You make and publish bits of data about yourself, intentionally and unintentionally, and it goes to the indexed public web or to companies’ private black boxes. Ben Goldacre explains why it’s worth caring about these traces. It’s less hoorah and more example-driven than these sort of articles tend to be, and there’s isn’t a single mention of being awash in data.
At the simplest level, even the act of putting lots of data in one place — and making it searchable — can change its accessibility. As a doctor, I have been to the house of a newspaper hoarder; as a researcher, I have been to the British Library newspaper archive. The difference between the two is not the amount of information, but rather the index. I recently found myself in the quiet coach on a train, near a stranger shouting into her phone. Between London and York she shared her (unusual) name, her plan to move jobs, her plan to steal a client list, and her wish that she’d snogged her boss. Her entire sense of privacy was predicated on an outdated model: none of what she said had any special interest to the people in coach H. One tweet with her name in would have changed that, and been searchable for ever.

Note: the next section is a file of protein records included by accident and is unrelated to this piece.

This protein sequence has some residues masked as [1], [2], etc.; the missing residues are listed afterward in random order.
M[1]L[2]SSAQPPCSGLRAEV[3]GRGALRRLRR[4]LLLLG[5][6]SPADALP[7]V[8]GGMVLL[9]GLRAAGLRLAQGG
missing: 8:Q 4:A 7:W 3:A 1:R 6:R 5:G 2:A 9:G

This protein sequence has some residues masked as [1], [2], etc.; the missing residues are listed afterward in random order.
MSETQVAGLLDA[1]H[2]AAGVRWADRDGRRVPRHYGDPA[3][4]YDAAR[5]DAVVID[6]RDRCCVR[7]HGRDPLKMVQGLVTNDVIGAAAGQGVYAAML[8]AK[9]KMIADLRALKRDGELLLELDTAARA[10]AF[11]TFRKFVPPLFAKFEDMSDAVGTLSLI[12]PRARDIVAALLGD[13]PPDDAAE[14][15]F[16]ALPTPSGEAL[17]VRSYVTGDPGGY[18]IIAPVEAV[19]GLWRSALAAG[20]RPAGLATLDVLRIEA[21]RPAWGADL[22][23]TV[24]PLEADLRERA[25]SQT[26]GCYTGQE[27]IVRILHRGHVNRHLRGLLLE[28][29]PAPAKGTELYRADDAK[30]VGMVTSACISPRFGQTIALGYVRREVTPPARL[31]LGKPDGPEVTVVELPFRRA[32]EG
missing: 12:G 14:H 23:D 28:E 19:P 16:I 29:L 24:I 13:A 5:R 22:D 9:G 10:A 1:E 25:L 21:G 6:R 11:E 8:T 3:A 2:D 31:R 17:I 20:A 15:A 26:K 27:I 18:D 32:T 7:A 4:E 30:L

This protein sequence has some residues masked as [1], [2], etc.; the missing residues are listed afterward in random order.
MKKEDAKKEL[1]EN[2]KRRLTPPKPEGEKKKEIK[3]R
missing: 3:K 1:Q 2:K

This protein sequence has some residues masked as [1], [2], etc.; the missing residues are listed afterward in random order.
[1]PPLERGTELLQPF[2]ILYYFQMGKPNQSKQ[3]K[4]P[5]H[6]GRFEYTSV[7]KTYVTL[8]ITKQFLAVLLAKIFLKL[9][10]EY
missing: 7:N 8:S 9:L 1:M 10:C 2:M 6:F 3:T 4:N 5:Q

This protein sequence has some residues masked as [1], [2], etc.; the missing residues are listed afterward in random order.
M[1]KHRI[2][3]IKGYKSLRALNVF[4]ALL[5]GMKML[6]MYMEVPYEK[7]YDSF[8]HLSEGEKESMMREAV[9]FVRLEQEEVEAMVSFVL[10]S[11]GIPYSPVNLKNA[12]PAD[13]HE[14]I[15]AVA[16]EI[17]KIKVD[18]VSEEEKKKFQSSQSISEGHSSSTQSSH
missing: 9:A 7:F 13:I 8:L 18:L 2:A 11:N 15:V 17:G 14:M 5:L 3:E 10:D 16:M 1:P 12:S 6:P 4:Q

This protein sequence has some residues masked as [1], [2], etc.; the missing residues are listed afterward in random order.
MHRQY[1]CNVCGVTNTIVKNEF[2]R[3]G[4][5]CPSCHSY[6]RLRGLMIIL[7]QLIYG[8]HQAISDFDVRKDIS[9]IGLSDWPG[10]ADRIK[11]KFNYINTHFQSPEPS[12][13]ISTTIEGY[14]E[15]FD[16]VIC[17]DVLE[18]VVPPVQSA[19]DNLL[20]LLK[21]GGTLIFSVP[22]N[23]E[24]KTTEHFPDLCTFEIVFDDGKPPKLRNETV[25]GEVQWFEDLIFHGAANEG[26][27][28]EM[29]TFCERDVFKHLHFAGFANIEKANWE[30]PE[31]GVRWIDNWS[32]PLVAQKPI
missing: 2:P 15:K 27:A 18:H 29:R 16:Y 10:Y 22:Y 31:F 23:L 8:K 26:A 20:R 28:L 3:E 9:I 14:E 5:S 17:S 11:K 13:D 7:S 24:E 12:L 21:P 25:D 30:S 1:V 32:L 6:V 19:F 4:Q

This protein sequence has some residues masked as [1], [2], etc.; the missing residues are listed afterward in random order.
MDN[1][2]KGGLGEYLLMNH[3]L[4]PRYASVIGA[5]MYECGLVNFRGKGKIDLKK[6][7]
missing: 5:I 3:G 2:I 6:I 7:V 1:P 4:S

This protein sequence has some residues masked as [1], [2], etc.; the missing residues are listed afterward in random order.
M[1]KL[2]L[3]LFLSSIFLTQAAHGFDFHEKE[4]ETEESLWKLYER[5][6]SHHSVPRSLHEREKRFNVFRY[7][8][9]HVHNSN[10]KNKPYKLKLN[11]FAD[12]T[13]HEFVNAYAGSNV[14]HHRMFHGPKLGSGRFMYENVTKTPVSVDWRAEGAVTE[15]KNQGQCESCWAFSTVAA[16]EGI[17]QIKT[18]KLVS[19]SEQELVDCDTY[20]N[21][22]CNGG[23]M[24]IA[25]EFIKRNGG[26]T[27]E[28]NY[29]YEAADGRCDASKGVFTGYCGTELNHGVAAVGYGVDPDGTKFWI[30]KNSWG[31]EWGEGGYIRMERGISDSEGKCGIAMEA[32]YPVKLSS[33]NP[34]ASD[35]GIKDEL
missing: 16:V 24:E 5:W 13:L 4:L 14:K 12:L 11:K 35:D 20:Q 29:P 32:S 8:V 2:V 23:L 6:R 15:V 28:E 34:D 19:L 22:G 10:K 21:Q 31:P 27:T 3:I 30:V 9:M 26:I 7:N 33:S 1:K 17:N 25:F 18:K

Before you say you’re not the woman on the phone and that you have nothing to hide, also read this.